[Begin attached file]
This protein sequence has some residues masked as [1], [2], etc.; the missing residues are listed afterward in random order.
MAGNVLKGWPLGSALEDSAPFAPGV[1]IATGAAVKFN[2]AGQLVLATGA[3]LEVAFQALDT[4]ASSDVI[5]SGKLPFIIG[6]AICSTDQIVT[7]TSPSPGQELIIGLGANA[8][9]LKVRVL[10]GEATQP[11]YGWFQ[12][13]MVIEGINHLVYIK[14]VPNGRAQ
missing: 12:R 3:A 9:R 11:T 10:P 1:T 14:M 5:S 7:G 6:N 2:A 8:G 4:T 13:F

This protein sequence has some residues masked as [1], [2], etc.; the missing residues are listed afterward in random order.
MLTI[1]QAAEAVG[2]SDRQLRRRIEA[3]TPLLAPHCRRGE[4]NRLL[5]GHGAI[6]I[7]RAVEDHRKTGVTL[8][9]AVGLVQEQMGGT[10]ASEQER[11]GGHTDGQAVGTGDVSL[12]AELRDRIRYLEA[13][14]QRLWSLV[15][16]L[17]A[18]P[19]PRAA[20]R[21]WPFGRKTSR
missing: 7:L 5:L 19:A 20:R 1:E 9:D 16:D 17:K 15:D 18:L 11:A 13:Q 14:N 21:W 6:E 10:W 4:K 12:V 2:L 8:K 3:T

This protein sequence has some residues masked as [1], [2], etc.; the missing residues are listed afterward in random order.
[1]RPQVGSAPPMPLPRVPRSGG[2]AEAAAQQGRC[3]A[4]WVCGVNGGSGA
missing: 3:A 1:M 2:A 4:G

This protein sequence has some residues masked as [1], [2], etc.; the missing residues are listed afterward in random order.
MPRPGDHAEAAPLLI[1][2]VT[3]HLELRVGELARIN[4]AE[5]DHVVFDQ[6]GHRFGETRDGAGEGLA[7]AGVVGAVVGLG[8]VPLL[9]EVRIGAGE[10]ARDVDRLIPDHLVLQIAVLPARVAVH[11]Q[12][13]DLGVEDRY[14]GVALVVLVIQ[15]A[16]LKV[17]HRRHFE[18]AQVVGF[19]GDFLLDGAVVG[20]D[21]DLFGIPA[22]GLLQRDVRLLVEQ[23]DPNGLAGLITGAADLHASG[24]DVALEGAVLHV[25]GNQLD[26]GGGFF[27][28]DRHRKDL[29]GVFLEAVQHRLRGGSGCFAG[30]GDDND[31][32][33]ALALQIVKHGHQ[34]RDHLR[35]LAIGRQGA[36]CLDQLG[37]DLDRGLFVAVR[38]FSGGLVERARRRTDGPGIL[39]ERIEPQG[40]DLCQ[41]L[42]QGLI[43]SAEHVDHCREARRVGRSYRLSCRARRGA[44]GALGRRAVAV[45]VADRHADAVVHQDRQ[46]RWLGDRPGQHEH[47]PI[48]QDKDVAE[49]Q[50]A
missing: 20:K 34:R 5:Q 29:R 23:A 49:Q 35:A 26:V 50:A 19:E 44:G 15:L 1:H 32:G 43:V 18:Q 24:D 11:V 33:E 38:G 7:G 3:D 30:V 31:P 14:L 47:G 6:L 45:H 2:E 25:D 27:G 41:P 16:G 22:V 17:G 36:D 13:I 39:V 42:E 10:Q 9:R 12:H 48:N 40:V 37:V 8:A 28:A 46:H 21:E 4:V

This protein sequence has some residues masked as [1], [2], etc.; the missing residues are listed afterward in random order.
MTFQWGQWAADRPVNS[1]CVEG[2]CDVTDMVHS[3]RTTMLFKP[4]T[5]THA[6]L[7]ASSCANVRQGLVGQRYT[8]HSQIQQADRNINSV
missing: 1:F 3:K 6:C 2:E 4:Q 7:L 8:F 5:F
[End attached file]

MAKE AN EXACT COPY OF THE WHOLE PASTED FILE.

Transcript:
This protein sequence has some residues masked as [1], [2], etc.; the missing residues are listed afterward in random order.
MAGNVLKGWPLGSALEDSAPFAPGV[1]IATGAAVKFN[2]AGQLVLATGA[3]LEVAFQALDT[4]ASSDVI[5]SGKLPFIIG[6]AICSTDQIVT[7]TSPSPGQELIIGLGANA[8][9]LKVRVL[10]GEATQP[11]YGWFQ[12][13]MVIEGINHLVYIK[14]VPNGRAQ
missing: 12:R 3:A 9:R 11:T 10:P 1:T 14:M 5:S 7:G 6:N 2:A 8:G 4:T 13:F

This protein sequence has some residues masked as [1], [2], etc.; the missing residues are listed afterward in random order.
MLTI[1]QAAEAVG[2]SDRQLRRRIEA[3]TPLLAPHCRRGE[4]NRLL[5]GHGAI[6]I[7]RAVEDHRKTGVTL[8][9]AVGLVQEQMGGT[10]ASEQER[11]GGHTDGQAVGTGDVSL[12]AELRDRIRYLEA[13][14]QRLWSLV[15][16]L[17]A[18]P[19]PRAA[20]R[21]WPFGRKTSR
missing: 7:L 5:L 19:A 20:R 1:E 9:D 16:D 17:K 15:D 18:L 11:A 13:Q 14:N 21:W 6:E 10:W 4:K 12:V 2:L 8:K 3:T

This protein sequence has some residues masked as [1], [2], etc.; the missing residues are listed afterward in random order.
[1]RPQVGSAPPMPLPRVPRSGG[2]AEAAAQQGRC[3]A[4]WVCGVNGGSGA
missing: 3:A 1:M 2:A 4:G

This protein sequence has some residues masked as [1], [2], etc.; the missing residues are listed afterward in random order.
MPRPGDHAEAAPLLI[1][2]VT[3]HLELRVGELARIN[4]AE[5]DHVVFDQ[6]GHRFGETRDGAGEGLA[7]AGVVGAVVGLG[8]VPLL[9]EVRIGAGE[10]ARDVDRLIPDHLVLQIAVLPARVAVH[11]Q[12][13]DLGVEDRY[14]GVALVVLVIQ[15]A[16]LKV[17]HRRHFE[18]AQVVGF[19]GDFLLDGAVVG[20]D[21]DLFGIPA[22]GLLQRDVRLLVEQ[23]DPNGLAGLITGAADLHASG[24]DVALEGAVLHV[25]GNQLD[26]GGGFF[27][28]DRHRKDL[29]GVFLEAVQHRLRGGSGCFAG[30]GDDND[31][32][33]ALALQIVKHGHQ[34]RDHLR[35]LAIGRQGA[36]CLDQLG[37]DLDRGLFVAVR[38]FSGGLVERARRRTDGPGIL[39]ERIEPQG[40]DLCQ[41]L[42]QGLI[43]SAEHVDHCREARRVGRSYRLSCRARRGA[44]GALGRRAVAV[45]VADRHADAVVHQDRQ[46]RWLGDRPGQHEH[47]PI[48]QDKDVAE[49]Q[50]A
missing: 20:K 34:R 5:Q 29:R 23:A 49:Q 35:A 26:V 50:A 19:E 44:G 15:L 1:H 32:G 43:V 18:Q 24:D 11:V 33:E 38:G 7:G 3:D 30:V 31:P 14:L 47:G 6:L 45:H 2:E 25:D 27:G 41:P 16:G 22:V 17:G 36:D 13:I 39:V 42:E 10:Q 9:R 12:H 48:N 40:V 37:V 8:A 28:A 46:H 21:E 4:V

This protein sequence has some residues masked as [1], [2], etc.; the missing residues are listed afterward in random order.
MTFQWGQWAADRPVNS[1]CVEG[2]CDVTDMVHS[3]RTTMLFKP[4]T[5]THA[6]L[7]ASSCANVRQGLVGQRYT[8]HSQIQQADRNINSV
missing: 1:F 3:K 6:C 2:E 4:Q 7:L 8:F 5:F